Growing up in the town of Saron in the Western Cape, surrounded by agriculture, Warren Bam always intended on joining Mzansi’s agri-industry. But it was a Sunday morning church service and a conversation with his 9-year-old son that sealed his farming fate.
A stranger visiting their local church predicted that he would one day own his own grape farm. “The man prophesied that I would one day own my own grape farm. I was standing in front of the entire congregation, thinking, this guy must be crazy. Does he even know how much it costs to establish one hectare of table grapes? Of course, I didn’t believe the prophesy,” he says.
Then, a conversation with his son, Gabriel (9 at the time), had Bam thinking differently.
“I asked my son, Gabriel what he’d like to do when he was older, and he answered ‘farming’. When he told me this, I realised that the best thing that I could do is to start my own business and give it to him,” Bam explains.
Today, Bam is an award-wining organic grape farmer in the Western Cape, with 34 hectares of table grapes that he grows on rented property on Gunsteling farm. He also owns shares in two adjacent farms called Wesland, where Bam and is his partners produce olives and grapes. Meanwhile, 15-year-old Gabriel tends to his own half-a-hectare vegetable garden.
The birth of WCB Boerdery
Bam started his farming career in 2004 at Lushof Farm, where his late father, Herman, was also employed. Before joining the farming industry, Bam worked in construction management for six years and in retail for ten.
The owner of Lushof Farm, Breda Van Niekerk, discovered that Bam had an interest in agriculture, but couldn’t study due to the apartheid system he had grown up in. Van Niekerk offered Bam a position as farm manager – an offer Bam says he couldn’t refuse.
In 2012, eight years later, Bam managed to convince the farm owner to rent 12 hectares of land to him and his farming enterprise, WCB Boerdery, was established.
“The man prophesied that I would one day own my own grape farm. I was standing in front of the entire congregation, thinking, this guy must be crazy.” – Warren Bam.
WCB Boerdery, also situated in the small town Bam grew up in, was financially empowered by the Western Cape Department of Agriculture through its Comprehensive Agricultural Support Programme. The Cape Agency for Sustainable Integrated Development in Rural Areas, who renders project management service to Departments within the Western Cape Government, managed the funds.
“I had over ten years of farming experience behind me and I thought to myself that if I was able to show the same discipline and work ethic that I had working for someone else, then theoretically I should be able to make a success of my own business,” Bam explains.
WCB Boerdery produces his organic grapes for the international market. Currently his main markets are in the UK and Europe with Canada and the USA next on his list.
Faith, childhood and expanding his grape empire
Thinking of his childhood triggers fond memories for Bam. The farmer recalls several vegetable gardens in the backyards of people in his community. Others had small plots to plant on. His father’s plot (about 4 hectares) was covered in crops and it is there where Bam’s love for farming was sparked.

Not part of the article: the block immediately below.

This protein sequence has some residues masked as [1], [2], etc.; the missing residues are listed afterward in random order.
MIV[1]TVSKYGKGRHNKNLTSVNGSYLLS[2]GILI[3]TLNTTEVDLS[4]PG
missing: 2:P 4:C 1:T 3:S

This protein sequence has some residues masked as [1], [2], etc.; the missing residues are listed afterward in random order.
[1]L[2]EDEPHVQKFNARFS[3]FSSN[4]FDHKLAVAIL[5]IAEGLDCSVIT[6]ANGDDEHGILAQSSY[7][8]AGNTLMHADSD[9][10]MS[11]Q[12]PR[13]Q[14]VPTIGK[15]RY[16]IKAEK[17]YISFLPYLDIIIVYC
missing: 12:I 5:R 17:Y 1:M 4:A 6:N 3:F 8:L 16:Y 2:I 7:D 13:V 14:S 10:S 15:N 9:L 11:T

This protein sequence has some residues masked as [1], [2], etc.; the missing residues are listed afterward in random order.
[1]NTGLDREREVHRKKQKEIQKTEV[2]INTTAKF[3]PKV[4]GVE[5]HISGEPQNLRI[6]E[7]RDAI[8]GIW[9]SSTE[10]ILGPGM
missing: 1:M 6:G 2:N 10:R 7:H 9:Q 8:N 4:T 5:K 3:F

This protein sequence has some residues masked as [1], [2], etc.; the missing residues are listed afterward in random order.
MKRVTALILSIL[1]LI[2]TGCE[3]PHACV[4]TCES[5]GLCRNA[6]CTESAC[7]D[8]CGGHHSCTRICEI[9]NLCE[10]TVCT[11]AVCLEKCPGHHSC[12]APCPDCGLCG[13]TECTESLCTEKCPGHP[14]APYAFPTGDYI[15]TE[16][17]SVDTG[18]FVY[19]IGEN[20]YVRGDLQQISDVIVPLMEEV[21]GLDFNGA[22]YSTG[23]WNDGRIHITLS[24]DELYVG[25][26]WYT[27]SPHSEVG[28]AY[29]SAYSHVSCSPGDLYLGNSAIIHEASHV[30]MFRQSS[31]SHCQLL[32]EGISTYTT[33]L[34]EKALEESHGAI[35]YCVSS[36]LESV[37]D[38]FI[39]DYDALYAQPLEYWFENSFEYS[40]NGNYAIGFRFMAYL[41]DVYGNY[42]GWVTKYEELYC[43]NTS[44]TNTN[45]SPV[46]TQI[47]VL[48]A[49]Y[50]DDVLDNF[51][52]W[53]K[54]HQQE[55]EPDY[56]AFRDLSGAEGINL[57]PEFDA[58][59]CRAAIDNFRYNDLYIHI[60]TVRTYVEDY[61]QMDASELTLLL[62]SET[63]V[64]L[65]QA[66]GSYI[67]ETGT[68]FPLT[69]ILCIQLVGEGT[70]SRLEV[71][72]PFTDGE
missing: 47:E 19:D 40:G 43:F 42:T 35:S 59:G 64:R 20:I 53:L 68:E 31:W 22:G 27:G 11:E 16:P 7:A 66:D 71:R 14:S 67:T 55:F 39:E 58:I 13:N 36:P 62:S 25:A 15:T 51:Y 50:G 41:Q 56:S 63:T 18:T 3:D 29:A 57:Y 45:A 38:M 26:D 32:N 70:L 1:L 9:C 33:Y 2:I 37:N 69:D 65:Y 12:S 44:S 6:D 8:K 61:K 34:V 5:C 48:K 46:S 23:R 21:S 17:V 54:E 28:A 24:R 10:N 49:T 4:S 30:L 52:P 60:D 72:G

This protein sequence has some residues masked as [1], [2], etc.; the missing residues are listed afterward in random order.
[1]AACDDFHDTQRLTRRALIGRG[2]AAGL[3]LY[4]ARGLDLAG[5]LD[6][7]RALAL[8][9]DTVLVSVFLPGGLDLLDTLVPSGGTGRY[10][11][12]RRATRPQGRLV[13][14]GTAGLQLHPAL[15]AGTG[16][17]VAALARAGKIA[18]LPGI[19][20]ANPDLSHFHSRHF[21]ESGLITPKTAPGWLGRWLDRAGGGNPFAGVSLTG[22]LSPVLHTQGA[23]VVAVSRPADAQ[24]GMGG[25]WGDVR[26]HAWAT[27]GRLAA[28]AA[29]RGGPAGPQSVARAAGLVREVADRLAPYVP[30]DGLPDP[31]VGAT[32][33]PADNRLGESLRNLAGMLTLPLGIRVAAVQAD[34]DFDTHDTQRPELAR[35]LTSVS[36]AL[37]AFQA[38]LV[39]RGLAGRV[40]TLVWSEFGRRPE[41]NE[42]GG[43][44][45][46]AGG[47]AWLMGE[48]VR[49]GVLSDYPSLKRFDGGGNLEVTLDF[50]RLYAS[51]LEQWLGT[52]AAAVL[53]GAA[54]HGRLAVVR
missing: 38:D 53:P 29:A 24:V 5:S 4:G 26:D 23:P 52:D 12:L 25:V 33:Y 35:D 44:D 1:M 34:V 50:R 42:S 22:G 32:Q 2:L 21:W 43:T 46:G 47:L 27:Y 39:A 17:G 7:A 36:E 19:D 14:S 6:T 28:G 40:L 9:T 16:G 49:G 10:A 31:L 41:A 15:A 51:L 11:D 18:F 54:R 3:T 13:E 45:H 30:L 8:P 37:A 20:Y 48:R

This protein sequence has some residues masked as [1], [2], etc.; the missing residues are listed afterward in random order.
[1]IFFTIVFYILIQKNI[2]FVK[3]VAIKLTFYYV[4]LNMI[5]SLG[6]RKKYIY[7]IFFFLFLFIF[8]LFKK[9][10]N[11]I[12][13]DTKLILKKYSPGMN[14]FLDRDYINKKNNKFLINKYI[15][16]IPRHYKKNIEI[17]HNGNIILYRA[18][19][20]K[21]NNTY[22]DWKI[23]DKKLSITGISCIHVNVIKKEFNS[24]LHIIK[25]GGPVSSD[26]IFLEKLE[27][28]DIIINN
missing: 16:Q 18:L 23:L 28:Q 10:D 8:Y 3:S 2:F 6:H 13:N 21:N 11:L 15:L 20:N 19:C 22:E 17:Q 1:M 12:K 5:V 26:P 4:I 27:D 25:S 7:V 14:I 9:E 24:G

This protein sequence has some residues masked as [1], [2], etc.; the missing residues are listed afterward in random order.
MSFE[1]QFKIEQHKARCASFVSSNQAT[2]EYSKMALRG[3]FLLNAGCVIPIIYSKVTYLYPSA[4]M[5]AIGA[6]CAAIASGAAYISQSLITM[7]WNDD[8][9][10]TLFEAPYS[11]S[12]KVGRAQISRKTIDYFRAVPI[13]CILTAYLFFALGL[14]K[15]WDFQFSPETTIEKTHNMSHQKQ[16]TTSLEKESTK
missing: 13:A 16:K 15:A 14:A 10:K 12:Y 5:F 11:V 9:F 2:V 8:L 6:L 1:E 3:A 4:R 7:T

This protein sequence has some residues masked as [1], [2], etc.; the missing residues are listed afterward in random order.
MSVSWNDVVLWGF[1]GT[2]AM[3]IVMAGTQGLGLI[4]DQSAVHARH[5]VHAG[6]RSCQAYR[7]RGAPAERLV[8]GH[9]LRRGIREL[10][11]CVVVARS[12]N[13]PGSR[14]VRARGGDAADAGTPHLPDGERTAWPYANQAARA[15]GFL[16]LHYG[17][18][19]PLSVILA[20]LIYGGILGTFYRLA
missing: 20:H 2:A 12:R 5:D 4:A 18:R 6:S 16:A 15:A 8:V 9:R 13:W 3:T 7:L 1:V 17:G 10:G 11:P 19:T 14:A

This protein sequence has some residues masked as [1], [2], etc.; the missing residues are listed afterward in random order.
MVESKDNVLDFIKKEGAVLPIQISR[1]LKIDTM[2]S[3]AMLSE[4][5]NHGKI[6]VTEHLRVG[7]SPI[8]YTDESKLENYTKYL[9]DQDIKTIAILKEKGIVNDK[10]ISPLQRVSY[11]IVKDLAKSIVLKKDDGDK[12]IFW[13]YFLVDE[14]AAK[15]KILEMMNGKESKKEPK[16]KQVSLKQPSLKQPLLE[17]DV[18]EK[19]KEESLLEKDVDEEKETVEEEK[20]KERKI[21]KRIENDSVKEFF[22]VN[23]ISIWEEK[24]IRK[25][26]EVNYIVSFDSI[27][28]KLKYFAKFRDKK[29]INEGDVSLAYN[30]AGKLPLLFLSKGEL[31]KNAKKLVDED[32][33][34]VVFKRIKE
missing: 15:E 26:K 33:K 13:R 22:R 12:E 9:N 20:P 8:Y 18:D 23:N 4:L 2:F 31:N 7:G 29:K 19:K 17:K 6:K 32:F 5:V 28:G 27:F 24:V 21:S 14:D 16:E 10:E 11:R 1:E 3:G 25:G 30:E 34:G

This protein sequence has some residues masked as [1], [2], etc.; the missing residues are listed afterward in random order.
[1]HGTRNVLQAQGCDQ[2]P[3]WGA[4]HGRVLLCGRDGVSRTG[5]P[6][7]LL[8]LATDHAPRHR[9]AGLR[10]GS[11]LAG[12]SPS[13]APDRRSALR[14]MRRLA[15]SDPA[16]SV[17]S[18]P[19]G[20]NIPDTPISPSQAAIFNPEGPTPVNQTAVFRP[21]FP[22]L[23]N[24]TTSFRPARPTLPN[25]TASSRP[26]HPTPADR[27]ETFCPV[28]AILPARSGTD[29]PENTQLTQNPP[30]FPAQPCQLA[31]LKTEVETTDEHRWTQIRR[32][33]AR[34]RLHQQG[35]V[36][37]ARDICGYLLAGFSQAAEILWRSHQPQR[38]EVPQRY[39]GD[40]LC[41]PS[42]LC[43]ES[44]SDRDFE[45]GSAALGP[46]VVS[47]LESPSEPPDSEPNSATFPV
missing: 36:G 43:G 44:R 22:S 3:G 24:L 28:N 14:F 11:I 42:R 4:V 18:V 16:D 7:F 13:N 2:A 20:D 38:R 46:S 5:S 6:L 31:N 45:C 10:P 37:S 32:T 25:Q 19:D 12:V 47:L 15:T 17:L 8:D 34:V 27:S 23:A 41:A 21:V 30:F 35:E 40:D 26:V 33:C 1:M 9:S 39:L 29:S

“At first it was all about getting onto the tractor and driving with the driver while they were ploughing and preparing the soil for planting. I admit, as a child there was no better feeling,” Bam says.
Growing his grape empire is far from over. The farmer plans to increase WCB Boerdery to 60 hectares of table grapes within the next three years. There are also plans to do the same with the two farms Bam is a shareholder in.
“As a farmer, you have to expand because your fixed costs (salaries, rent, loans etc) decreases when you expand your hectares,” he explains.
The farmer attributes the longevity of his career to God, favour and discipline – in that order. According to Bam, owning your own business can be quite straight forward. For him, the basic things have been discipline, work ethic and his relationship with God.
“I depend on God completely because as a farmer I need strength and courage – God provides that for me. Money can’t buy me strength, nor can it buy me courage. I need to outsource this,” he proudly exclaims.
Reaping the rewards of selflessness
In 2013, the farmer won the first prize in Toyota’s New Harvest of the Year competition as SA’s Young Farmer. He has also been named South Africa’s top emerging farmer by the Agricultural Writers SA twice.
Apart from snatching awards for his hard work and commitment, the farmer is also stealing the hearts of the workers he employs with his philanthropic deeds.
Most of Bam’s workers live in RDP houses near Saron and a few years ago he made a promise to himself that every year he would improve the life of one of his employees by renovating their house.
“I’m a very blessed man. There are a lot people out there struggling. So, I always make sure that I give back. It may cost me money at that stage, but I know that I will reap it back somehow, even the Bible says so,” Bam explains.
Apart from his success as a farmer, Bam is also making moves in the boardroom, where he serves as a director of the South African Table Grape Industry.
The farmer says the proudest moment of his career was when he packed his own grapes, grown in his vineyard. “I get goosebumps when I reflect on that moment. I had been packing grapes for other people my entire life and to finally do it for my own enterprise was an amazing moment. Me and Gabriel even took a picture that day,” he says with glee.
Bam’s advice for those who are inspired by his career is simple. “Everyone needs their passion. Once you have found it, you must be successful. You were born for that purpose so pursue it with everything in you.”